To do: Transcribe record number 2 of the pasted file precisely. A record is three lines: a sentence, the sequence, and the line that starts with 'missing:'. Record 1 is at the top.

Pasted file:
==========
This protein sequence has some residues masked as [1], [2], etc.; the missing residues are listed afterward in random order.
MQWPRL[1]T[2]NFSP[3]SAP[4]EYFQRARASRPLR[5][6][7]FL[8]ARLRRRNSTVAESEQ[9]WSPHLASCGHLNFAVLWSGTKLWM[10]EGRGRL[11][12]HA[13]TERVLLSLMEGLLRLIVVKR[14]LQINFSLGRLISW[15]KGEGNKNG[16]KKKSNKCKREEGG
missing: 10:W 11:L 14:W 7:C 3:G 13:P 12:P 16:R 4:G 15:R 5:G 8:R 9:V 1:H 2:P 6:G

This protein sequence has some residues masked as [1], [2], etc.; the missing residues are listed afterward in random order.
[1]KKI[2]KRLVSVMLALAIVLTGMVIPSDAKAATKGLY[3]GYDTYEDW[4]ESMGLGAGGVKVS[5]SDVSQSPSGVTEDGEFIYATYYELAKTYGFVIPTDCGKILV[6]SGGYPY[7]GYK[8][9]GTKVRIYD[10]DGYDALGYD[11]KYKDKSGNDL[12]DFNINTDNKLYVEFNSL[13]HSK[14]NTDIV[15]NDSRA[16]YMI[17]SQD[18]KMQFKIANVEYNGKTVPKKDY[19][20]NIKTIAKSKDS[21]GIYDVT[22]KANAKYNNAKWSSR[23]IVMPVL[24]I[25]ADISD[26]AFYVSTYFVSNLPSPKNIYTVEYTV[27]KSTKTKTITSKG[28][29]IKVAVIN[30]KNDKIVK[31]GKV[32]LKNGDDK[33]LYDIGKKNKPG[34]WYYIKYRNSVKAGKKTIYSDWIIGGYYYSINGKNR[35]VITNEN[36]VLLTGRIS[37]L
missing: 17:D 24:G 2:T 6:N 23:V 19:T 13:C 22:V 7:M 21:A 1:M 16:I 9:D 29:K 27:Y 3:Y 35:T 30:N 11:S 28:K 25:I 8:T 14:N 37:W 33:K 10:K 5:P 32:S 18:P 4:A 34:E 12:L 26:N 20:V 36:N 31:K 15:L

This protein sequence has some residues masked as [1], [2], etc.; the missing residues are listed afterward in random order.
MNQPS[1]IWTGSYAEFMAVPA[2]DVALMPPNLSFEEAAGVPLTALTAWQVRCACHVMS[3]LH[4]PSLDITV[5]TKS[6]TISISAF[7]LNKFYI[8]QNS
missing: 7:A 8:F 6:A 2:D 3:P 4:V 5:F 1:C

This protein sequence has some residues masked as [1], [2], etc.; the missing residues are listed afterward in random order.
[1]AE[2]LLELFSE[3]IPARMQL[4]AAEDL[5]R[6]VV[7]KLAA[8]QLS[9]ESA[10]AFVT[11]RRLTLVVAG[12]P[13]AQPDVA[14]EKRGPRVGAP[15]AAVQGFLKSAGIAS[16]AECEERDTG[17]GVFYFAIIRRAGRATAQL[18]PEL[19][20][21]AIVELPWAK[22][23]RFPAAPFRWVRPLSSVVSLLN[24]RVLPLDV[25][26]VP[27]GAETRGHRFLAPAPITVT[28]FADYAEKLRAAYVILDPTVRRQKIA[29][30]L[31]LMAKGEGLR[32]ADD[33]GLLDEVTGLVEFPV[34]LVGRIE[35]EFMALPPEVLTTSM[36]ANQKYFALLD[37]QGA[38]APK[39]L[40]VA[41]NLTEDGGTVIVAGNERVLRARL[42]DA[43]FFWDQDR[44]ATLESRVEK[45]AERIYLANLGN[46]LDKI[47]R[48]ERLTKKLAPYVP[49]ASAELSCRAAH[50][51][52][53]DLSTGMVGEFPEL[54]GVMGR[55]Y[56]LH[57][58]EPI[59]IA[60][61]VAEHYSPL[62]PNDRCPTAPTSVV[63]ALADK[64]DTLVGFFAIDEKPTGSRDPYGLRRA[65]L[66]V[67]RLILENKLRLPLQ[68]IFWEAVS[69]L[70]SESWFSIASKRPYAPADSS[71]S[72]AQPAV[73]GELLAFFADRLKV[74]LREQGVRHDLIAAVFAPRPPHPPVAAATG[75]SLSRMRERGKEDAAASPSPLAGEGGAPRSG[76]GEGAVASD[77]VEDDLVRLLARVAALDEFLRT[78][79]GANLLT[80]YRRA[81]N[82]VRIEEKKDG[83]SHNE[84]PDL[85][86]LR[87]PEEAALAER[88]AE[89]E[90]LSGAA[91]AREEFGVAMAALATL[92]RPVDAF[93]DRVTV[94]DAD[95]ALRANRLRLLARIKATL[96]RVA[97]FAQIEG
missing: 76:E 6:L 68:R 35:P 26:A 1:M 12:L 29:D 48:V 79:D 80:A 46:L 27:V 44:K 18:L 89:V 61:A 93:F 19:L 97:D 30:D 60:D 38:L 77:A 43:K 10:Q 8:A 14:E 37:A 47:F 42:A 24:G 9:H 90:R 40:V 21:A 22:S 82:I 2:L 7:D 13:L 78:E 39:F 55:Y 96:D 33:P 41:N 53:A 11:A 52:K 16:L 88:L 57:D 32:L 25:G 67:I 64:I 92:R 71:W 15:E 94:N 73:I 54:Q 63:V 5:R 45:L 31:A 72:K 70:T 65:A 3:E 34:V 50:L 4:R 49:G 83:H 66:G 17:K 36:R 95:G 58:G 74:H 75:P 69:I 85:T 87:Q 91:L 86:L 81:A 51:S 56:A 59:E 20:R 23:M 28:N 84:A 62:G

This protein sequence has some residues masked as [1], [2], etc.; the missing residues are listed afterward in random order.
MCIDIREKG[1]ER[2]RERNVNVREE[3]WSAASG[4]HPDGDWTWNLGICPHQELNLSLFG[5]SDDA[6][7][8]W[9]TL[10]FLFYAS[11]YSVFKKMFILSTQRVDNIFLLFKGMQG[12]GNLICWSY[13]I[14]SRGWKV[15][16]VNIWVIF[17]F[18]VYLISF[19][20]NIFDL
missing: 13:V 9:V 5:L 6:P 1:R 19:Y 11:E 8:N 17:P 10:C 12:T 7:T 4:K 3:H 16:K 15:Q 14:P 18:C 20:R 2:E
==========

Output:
This protein sequence has some residues masked as [1], [2], etc.; the missing residues are listed afterward in random order.
[1]KKI[2]KRLVSVMLALAIVLTGMVIPSDAKAATKGLY[3]GYDTYEDW[4]ESMGLGAGGVKVS[5]SDVSQSPSGVTEDGEFIYATYYELAKTYGFVIPTDCGKILV[6]SGGYPY[7]GYK[8][9]GTKVRIYD[10]DGYDALGYD[11]KYKDKSGNDL[12]DFNINTDNKLYVEFNSL[13]HSK[14]NTDIV[15]NDSRA[16]YMI[17]SQD[18]KMQFKIANVEYNGKTVPKKDY[19][20]NIKTIAKSKDS[21]GIYDVT[22]KANAKYNNAKWSSR[23]IVMPVL[24]I[25]ADISD[26]AFYVSTYFVSNLPSPKNIYTVEYTV[27]KSTKTKTITSKG[28][29]IKVAVIN[30]KNDKIVK[31]GKV[32]LKNGDDK[33]LYDIGKKNKPG[34]WYYIKYRNSVKAGKKTIYSDWIIGGYYYSINGKNR[35]VITNEN[36]VLLTGRIS[37]L
missing: 17:D 24:G 2:T 6:N 23:V 19:T 13:C 22:V 7:M 21:A 1:M 16:I 9:D 29:K 27:Y 3:Y 35:T 30:N 11:S 28:K 25:I 8:T 14:N 37:W 33:K 10:K 5:P 32:S 18:P 4:A 34:E 12:L 26:N 20:V 36:N 31:K 15:L